Who sows divi­sion in Turkey?

Kathimerini English - - Front Page - BY NIKOS KONSTANDARAS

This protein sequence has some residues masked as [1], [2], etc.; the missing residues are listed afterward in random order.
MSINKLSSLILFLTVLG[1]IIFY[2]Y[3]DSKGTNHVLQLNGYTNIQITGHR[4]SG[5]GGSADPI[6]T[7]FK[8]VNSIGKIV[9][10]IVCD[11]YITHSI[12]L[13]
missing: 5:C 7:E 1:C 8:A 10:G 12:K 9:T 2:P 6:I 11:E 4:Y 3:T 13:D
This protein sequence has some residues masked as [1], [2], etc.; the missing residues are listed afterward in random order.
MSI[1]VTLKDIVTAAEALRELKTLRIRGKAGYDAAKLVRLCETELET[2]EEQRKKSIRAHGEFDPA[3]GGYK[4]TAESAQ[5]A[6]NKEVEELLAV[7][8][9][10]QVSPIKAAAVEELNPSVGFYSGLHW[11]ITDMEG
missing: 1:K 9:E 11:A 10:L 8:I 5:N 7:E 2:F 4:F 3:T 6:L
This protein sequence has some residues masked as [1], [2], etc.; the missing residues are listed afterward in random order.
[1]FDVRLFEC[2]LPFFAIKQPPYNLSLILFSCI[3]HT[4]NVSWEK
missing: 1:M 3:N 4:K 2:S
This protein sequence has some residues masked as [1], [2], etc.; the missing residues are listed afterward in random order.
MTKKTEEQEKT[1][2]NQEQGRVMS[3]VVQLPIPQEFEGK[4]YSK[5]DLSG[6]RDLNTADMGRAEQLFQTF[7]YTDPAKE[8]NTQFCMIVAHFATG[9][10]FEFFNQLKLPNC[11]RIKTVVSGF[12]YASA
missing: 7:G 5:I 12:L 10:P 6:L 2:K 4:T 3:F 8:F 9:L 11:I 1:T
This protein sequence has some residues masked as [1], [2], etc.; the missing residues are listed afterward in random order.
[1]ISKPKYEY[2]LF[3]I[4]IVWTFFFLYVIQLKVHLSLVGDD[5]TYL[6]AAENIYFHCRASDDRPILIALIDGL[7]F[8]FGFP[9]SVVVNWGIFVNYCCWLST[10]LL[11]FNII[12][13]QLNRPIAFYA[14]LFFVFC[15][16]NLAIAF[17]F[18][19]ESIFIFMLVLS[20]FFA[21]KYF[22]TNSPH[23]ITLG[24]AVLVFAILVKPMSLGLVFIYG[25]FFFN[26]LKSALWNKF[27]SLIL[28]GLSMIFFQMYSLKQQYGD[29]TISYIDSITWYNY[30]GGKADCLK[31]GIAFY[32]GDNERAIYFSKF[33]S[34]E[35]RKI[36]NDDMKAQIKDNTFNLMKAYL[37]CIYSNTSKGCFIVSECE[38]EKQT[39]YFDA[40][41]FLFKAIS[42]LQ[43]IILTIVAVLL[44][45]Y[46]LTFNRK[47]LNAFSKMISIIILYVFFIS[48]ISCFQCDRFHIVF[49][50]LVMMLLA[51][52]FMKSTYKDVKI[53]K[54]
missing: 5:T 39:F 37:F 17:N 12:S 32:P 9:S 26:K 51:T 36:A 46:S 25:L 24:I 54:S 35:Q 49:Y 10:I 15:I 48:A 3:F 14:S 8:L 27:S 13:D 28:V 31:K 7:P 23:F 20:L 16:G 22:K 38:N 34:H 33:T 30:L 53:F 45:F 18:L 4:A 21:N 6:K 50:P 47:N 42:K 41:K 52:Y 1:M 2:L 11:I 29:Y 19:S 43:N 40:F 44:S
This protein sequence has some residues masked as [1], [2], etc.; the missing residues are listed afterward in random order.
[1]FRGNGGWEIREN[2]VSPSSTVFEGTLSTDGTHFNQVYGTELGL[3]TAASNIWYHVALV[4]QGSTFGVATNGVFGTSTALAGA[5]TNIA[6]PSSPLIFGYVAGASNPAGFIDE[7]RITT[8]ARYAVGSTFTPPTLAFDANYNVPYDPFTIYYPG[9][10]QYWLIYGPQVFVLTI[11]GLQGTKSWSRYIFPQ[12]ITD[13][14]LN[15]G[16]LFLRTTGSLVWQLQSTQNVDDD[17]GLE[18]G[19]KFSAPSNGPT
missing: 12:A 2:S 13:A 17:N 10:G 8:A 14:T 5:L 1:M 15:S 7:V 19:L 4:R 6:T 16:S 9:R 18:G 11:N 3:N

When on Oc­to­ber 10 ter­ror­ists struck a peace rally in the cen­ter of Ankara, killing 100 or more peo­ple, it was clear that Turkey faced a crit­i­cal choice: Unite as a na­tion against all that would de­stroy it, or carry on down the path of divi­sion and vi­o­lence. In the weeks since, the ques­tion ap­pears hope­lessly naive. Pres­i­dent Re­cep Tayyip Er­do­gan and the gov­ern­ment of the Jus­tice and De­vel­op­ment Party (AKP) that he founded hardly missed a beat in drum­ming up sup­port for a war against any­one they do not count as an ally. They have in­vested not only in widen­ing ex­ist­ing rifts but have also made de­ter­mined ef­forts to warp re­al­ity – both by telling lies and by clamp­ing down on news me­dia. The peo­ple of Turkey will go to the bal­lot box on Sun­day be­cause their pres­i­dent wanted his party to have a sec­ond chance at gain­ing an ab­so­lute ma­jor­ity in the Grand Na­tional As­sem­bly af­ter fail­ing to achieve this on June 7, when it re­ceived 40.9 per­cent of the votes. If, as in June, four par­ties en­ter the as­sem­bly, the AKP will need at least 43 per­cent to gain the 276 seats re­quired for a ma­jor­ity in the 550-mem­ber cham­ber. The lat­est polls see the AKP get­ting 41.5-43.3 per­cent, the cen­ter-left Repub­li­can Peo­ple’s Party (CHP) get­ting 25.6-27.6, the Na­tion­al­ist Move­ment Party (MHP) 14.3-15.3, and the left-wing pro-Kur­dish Peo­ples’ Demo­cratic Party (HDP) 11.7-13.4. The polls pretty much re­flect the re­sults of the June 7 vote, af­ter which Er­do­gan was quick to pre­dict fail­ure to forge a coali­tion. Such a gov­ern­ment is even less likely now. Un­der the in­flu­ence of Er­do­gan, and in its mis­sion­ary zeal to change Turkey, the AKP can­not be ex­pected to com­pro­mise with any of the other three par­ties, all of which are sec­u­lar. Its most likely ally could be the CHP, as ex­treme na­tion­al­ism is com­mon to both. But Er­do­gan’s rhetoric and ac­tions are aimed at rous­ing pas­sions sot that the AKP will win the elec­tions on its own. That is why the Oc­to­ber 10 ter­ror­ist at­tack, in­stead of be­ing an op­por­tu­nity to unite the po­lit­i­cal forces and all of so­ci­ety against ter­ror, high­lighted the rifts be­tween Turkey’s left and right, be­tween reli­gious and sec­u­lar forces, be­tween Sun­nis and Ale­vis, be­tween Turks and Kurds. With its con­trol of the state ap­pa­ra­tus, the gov­ern- ment chose to sow fur­ther divi­sion. The clam­p­down on re­port­ing on the Ankara at­tack was ac­com­pa­nied by sur­real charges by gov­ern­ment of­fi­cials that it was the work of Is­lamic State, Kur­dish, Syr­ian and “other” for­eign op­er­a­tives. The gov­ern­ment is so used to warp­ing re­al­ity it has cre­ated a world in which bit­ter en­e­mies put aside their dif­fer­ences to fight Turkey. How­ever cyn­i­cal this men­tal­ity may be, those who ped­dle lies come to be­lieve them. In pur­su­ing Turkey’s divi­sion to bet­ter con­trol it, in curb­ing me­dia free­dom and clip­ping democ­racy, Er­do­gan and the AKP are vi­o­lat­ing so­ci­ety’s bonds to a de­gree that may ful­fill their para­noid prophecy that ev­ery­one is against them. No one can pre­dict what comes af­ter Novem­ber 1.

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